Serenity Gray spent most of her life trying to live a life for other people, but that changed at COD’s third annual Gayla hosted by Pride Alliance, Serenity revealed her true self and came out as a transgender female. Yet, she was already married to a woman.
Serenity was homeschooled for most of her life and was brought up in a fundamentally Christian environment. At the age of ten she decided she wanted to go into Pastoral Ministry, and she began studying bibles, ancient Hebrew and the culture.
Serenity’s dream of becoming a Pastor continued into college. She completed her gen-eds at COD and then transferred to Illinois State University (ISU). At ISU, Serenity was a part of a church organization, which is where she met Aaron. In 2011, they were married.
On April 19, 2019, Serenity attended the Gayla, a second chance prom for members of the LGBTQ+ community and allies. Serenity dressed up in a suit and a friend helped her apply makeup for the first time. That night was the happiest she had felt in her entire life. At the time, Serenity was not aware that she struggles with gender dysphoria and she spent the majority of her life trying to be someone else, which caused her a lot of pain and discomfort. Throughout her life, Serenity struggled with suicide and made eight attempts.
“Gender dysphoria is a medical condition, you don’t have to have gender dysphoria to be trans but I happen to have it,” said Serenity. “It’s an intense discomfort in the body that you are in and the way that you are forced by society to express yourself.”
That night, Serenity came out to the world, her partner and herself as transgender. Her coming out had relieved some of the stress caused by hiding herself but simultaneously made her nervous because she wasn’t sure how her spouse would react to the new information. Although they had gone through a lot together, Serenity was anxious because she hadn’t seen many couples stay together after one of them came out as transgender.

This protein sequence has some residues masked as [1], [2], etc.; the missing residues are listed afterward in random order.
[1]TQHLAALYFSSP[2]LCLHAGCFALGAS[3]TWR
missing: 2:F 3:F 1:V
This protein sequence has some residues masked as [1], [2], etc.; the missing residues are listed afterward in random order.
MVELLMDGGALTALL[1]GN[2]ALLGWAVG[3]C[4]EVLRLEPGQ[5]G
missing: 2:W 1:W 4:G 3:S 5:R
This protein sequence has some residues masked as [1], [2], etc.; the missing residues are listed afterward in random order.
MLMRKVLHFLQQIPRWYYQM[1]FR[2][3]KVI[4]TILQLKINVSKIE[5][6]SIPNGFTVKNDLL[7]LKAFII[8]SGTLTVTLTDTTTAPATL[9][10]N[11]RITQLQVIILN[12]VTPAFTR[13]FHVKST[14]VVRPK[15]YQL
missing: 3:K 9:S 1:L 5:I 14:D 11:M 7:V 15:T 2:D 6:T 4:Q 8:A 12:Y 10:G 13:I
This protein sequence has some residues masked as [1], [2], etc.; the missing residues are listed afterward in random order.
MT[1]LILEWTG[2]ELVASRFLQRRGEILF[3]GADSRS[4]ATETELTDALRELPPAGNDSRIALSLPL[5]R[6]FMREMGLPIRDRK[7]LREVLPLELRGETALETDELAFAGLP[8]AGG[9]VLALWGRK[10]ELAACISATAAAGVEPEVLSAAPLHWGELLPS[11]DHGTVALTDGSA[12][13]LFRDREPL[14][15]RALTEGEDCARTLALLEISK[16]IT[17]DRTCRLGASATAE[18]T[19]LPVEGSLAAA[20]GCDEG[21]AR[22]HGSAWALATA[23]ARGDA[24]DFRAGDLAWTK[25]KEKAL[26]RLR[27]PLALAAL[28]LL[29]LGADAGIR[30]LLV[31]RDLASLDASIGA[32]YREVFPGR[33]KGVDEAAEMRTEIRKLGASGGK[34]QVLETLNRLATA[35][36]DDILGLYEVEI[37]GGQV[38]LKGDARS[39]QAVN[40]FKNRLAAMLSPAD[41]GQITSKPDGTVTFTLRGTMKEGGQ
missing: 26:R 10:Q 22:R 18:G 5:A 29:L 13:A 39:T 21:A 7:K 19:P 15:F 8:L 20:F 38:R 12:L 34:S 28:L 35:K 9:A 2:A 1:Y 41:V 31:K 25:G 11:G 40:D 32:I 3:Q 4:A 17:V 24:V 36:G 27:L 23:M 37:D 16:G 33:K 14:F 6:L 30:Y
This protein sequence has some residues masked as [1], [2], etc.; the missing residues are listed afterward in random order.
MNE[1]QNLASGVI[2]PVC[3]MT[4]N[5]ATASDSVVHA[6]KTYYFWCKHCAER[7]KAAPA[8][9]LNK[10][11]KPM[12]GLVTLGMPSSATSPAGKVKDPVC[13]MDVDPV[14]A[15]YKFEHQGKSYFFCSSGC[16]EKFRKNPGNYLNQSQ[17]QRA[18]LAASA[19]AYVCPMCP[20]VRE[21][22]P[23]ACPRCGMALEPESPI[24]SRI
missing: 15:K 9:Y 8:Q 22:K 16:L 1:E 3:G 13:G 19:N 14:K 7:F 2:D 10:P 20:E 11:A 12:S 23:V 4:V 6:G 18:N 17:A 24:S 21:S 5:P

“I was trying to live a life that society and family had told me to and it ended up being the worst possible decision of my life trying to do that,” said Serenity. “When I started accepting who I was, I felt weird and odd and screwed up at first, but within a matter of days, I had felt the happiest I had been in 32 years of my life. It’s not without its struggles, challenges, and its problems.”
However, Aaron was not shocked by Serenity’s coming out. Having known her for years, Aaron thought that Serenity’s coming out made a lot of sense. At that time, Aaron wasn’t living as his true self either.
Since Serenity was no longer hiding, her mood increased and her depression subdued. Serenity’s self-discovery helped Aaron realize how much good can come from self-acceptance. Two months after Serenity came out, Aaron came out as transgender.
“I always knew since I was a kid,” Aaron said. “I just shoved it far down. I hid it. Part of that was because of where I grew up, and how I grew up in the church. I remember always fighting with my grandma and mom about wearing female clothes. They thought I was just a tomboy, or it was a phase, but it wasn’t.”
Serenity and Aaron are going through their transitions together.
“Trans is part of transitioning,” Aaron said. “So I’m transitioning from one to the next. It is a process. The best way for me to explain that is through the analogy of being a moth or a butterfly from a caterpillar. It’s a process, and the hard part of the process is when you’re in a chrysalis. It’s a very painful process for the butterfly and for the moth. That’s kind of the stage I’m in. I want to be the best version of myself. The best version of myself is me knowing who I am, but I have to go through the work to do that.”
Both Serenity and Aaron began using Hormone Replacement Therapy (HRT) injections for their transition process. The therapy helps the physical body keep in sync with how the mind feels. HRTs come in the form of pills, patches and gels, but the injections are the most effective. Serenity uses HRT Estrogen injections and Aaron uses HRT Testosterone injections.
Serenity said, “There are the physical changes: my skin is softer, I’m developing breasts, my mood has leveled off. I used to be very numb, curt, calculating and direct. Now, I’m a lot more empathetic. I’m calmer. It’s easier for me to listen. I don’t have panic attacks like I used to and I actually feel emotions.”
Although insurance covers part of the cost of the injections, obtaining HRTs can be extremely difficult because there is a manufacturer shortage. The manufacturers have the ability to raise and lower the prices because of the limited amount of pharmaceutical manufacturers.
The medical aspect is only a part of the difficulties that transgender experience. Serenity and Aaron started a podcast to be a voice for an underrepresented group. They talk about their unique experience as well as the challenges they face as a transgender couple. The podcast serves as a place to go for people who want to learn more or just want to support members of the LGBTQ+ community.
You can listen to their podcast, Nothing But Love, at https://anchor.fm/nothingbutlove